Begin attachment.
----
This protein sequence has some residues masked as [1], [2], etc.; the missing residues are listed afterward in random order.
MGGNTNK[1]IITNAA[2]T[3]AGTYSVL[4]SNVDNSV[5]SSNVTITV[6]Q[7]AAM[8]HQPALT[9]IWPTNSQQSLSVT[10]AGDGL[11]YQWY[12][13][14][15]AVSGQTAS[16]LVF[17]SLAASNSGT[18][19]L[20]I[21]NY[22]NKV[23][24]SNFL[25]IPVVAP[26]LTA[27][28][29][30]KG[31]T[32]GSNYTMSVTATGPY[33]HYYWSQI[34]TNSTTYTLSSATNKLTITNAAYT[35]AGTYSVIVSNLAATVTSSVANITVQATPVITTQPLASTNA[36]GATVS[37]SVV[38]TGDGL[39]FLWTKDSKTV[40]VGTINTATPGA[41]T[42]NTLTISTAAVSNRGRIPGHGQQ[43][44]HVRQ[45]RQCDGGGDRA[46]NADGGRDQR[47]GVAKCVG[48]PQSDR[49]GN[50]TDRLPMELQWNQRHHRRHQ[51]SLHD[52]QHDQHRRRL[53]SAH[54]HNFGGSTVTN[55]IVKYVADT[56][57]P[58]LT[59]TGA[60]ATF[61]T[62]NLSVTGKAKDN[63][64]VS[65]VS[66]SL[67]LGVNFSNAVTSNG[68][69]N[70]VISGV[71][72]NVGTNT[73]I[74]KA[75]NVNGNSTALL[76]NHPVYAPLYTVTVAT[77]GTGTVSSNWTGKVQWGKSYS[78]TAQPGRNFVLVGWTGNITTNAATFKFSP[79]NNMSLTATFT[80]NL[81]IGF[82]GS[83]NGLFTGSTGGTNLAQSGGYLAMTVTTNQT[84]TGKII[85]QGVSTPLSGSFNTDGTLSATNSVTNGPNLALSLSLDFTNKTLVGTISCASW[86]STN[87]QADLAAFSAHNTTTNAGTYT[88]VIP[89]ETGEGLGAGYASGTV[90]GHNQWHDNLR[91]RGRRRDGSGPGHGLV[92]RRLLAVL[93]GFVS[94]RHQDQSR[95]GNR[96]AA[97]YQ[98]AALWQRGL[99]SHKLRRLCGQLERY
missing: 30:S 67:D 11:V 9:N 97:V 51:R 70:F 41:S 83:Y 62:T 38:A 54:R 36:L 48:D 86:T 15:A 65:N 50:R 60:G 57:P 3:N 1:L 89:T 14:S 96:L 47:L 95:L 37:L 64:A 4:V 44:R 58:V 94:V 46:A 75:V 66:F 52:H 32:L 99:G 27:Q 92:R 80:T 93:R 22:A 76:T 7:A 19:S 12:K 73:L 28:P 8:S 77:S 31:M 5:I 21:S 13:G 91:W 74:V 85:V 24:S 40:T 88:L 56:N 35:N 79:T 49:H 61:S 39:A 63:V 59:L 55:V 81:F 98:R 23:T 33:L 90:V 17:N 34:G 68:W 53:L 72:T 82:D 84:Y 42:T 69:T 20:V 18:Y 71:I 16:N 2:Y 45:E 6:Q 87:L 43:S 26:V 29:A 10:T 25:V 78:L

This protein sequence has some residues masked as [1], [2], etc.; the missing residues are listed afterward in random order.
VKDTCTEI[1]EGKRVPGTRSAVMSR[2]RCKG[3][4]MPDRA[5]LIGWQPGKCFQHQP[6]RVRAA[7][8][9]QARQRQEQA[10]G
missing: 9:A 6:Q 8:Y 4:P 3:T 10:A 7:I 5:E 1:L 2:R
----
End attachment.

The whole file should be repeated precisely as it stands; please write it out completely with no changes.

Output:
This protein sequence has some residues masked as [1], [2], etc.; the missing residues are listed afterward in random order.
MGGNTNK[1]IITNAA[2]T[3]AGTYSVL[4]SNVDNSV[5]SSNVTITV[6]Q[7]AAM[8]HQPALT[9]IWPTNSQQSLSVT[10]AGDGL[11]YQWY[12][13][14][15]AVSGQTAS[16]LVF[17]SLAASNSGT[18][19]L[20]I[21]NY[22]NKV[23][24]SNFL[25]IPVVAP[26]LTA[27][28][29][30]KG[31]T[32]GSNYTMSVTATGPY[33]HYYWSQI[34]TNSTTYTLSSATNKLTITNAAYT[35]AGTYSVIVSNLAATVTSSVANITVQATPVITTQPLASTNA[36]GATVS[37]SVV[38]TGDGL[39]FLWTKDSKTV[40]VGTINTATPGA[41]T[42]NTLTISTAAVSNRGRIPGHGQQ[43][44]HVRQ[45]RQCDGGGDRA[46]NADGGRDQR[47]GVAKCVG[48]PQSDR[49]GN[50]TDRLPMELQWNQRHHRRHQ[51]SLHD[52]QHDQHRRRL[53]SAH[54]HNFGGSTVTN[55]IVKYVADT[56][57]P[58]LT[59]TGA[60]ATF[61]T[62]NLSVTGKAKDN[63][64]VS[65]VS[66]SL[67]LGVNFSNAVTSNG[68][69]N[70]VISGV[71][72]NVGTNT[73]I[74]KA[75]NVNGNSTALL[76]NHPVYAPLYTVTVAT[77]GTGTVSSNWTGKVQWGKSYS[78]TAQPGRNFVLVGWTGNITTNAATFKFSP[79]NNMSLTATFT[80]NL[81]IGF[82]GS[83]NGLFTGSTGGTNLAQSGGYLAMTVTTNQT[84]TGKII[85]QGVSTPLSGSFNTDGTLSATNSVTNGPNLALSLSLDFTNKTLVGTISCASW[86]STN[87]QADLAAFSAHNTTTNAGTYT[88]VIP[89]ETGEGLGAGYASGTV[90]GHNQWHDNLR[91]RGRRRDGSGPGHGLV[92]RRLLAVL[93]GFVS[94]RHQDQSR[95]GNR[96]AA[97]YQ[98]AALWQRGL[99]SHKLRRLCGQLERY
missing: 30:S 67:D 11:V 9:N 97:V 51:R 70:F 41:S 83:Y 62:T 38:A 54:R 36:L 48:D 86:T 15:A 65:N 50:R 60:G 57:P 3:N 1:L 89:T 14:S 96:L 47:L 95:L 37:L 64:A 4:V 44:R 58:V 94:V 46:A 75:V 66:F 52:H 32:L 99:G 27:Q 92:R 80:T 93:R 22:A 76:T 7:A 19:S 12:K 73:L 28:P 8:S 77:S 31:M 5:I 21:S 13:G 91:W 74:V 85:V 24:S 40:T 88:L 56:N 35:N 79:T 49:H 61:S 39:A 63:V 59:L 55:V 81:F 98:R 23:T 33:L 90:V 17:N 34:G 68:W 53:L 72:T 82:D 84:Y 42:T 69:T 20:V 18:Y 71:I 16:N 2:Y 45:E 6:Q 87:L 43:S 26:V 29:A 10:T 25:V 78:L

This protein sequence has some residues masked as [1], [2], etc.; the missing residues are listed afterward in random order.
VKDTCTEI[1]EGKRVPGTRSAVMSR[2]RCKG[3][4]MPDRA[5]LIGWQPGKCFQHQP[6]RVRAA[7][8][9]QARQRQEQA[10]G
missing: 9:A 6:Q 8:Y 4:P 3:T 10:A 7:I 5:E 1:L 2:R